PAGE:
Shout It from the Rooftops
It can be quite tempting to tell everyone about a bad experience you've had with a CE provider. I've overheard uncomplimentary conversations about providers and read similar postings on Internet newsgroups. Be careful of what you say so you are not sued for defamation.
The two major branches of defamation are slander (verbal) and libel (written). Make sure that you state your concerns as your opinion. It's fine to be emphatic and say, "I won't do business with this person and nobody else should either!" Always stick to the facts. The minute you start embellishing the truth you get into trouble. For instance, saying someone is a crook could be actionable, but stating that you never received a refund or that the course was too basic is fine.
Action can be brought against you if you try to interfere with someone's right to contract. The term for this is Tortious Interference with Contractual Relations. The measure is if you stated something that is not true and contacted someone who is doing business with that person. For instance, you know a school has hired a CE provider to facilitate a workshop and you contact that school and badmouth the provider; you could be liable. Again, you can state facts, but be cautious about the wording. Gary Wolf, attorney at law in Tucson, Arizona says; "Truth is the best defense for a defamation claim."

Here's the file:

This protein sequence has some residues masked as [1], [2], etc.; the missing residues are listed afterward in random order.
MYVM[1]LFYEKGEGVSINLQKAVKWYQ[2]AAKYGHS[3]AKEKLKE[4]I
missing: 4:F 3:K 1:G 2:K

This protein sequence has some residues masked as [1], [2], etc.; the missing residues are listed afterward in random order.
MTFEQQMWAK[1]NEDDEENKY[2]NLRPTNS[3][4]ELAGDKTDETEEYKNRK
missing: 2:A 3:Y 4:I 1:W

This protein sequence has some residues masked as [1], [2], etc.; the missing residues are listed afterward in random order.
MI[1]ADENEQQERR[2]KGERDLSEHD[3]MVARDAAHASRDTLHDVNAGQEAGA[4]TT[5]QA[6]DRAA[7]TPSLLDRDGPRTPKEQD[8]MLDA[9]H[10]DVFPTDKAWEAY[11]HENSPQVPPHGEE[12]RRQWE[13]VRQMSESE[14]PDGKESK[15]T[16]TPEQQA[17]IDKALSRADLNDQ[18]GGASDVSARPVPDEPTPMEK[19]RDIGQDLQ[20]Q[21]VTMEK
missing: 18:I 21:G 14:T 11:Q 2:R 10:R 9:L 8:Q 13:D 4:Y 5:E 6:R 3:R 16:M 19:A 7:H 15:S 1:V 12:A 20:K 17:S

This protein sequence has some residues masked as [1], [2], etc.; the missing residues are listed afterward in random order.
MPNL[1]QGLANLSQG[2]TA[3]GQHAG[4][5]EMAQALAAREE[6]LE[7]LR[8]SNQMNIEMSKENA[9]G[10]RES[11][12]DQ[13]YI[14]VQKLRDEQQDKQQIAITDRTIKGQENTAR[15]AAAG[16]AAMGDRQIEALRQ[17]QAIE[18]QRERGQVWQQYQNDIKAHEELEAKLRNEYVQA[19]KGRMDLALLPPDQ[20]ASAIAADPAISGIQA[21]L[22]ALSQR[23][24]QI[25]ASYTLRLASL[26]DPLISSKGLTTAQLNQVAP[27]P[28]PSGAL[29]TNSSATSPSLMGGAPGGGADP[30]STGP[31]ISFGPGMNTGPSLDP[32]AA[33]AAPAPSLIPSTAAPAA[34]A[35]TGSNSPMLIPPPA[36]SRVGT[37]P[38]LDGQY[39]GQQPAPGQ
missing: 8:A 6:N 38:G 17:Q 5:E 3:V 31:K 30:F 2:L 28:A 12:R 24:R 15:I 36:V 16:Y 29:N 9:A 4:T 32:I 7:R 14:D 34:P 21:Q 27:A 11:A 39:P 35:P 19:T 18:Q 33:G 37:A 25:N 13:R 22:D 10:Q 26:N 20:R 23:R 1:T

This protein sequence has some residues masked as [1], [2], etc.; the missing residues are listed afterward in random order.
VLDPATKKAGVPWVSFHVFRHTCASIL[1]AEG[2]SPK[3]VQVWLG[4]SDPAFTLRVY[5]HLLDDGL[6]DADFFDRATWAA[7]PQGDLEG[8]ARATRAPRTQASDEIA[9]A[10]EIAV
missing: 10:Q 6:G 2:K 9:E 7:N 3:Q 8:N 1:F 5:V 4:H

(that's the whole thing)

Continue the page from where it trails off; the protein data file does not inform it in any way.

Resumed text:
An Ounce of Prevention
Most problems can be averted by due diligence. (See my article on "Evaluating Continuing Education Providers" in the March 2001 issue of MT.) Invest your time in checking out CE providers and their courses. Yet, there may be times when you are dissatisfied with a course, despite all your research. My motto is that whenever possible, talk directly to the person who can do something about the problem -- which in this situation is the CE provider.
In subsequent issues, we will explore what constitutes a good distance-learning course; CE administration/tracking; and how to prepare before attending a class. Please feel free to contact me with questions or suggestions.
Click here for previous articles by Cherie Sohnen-Moe.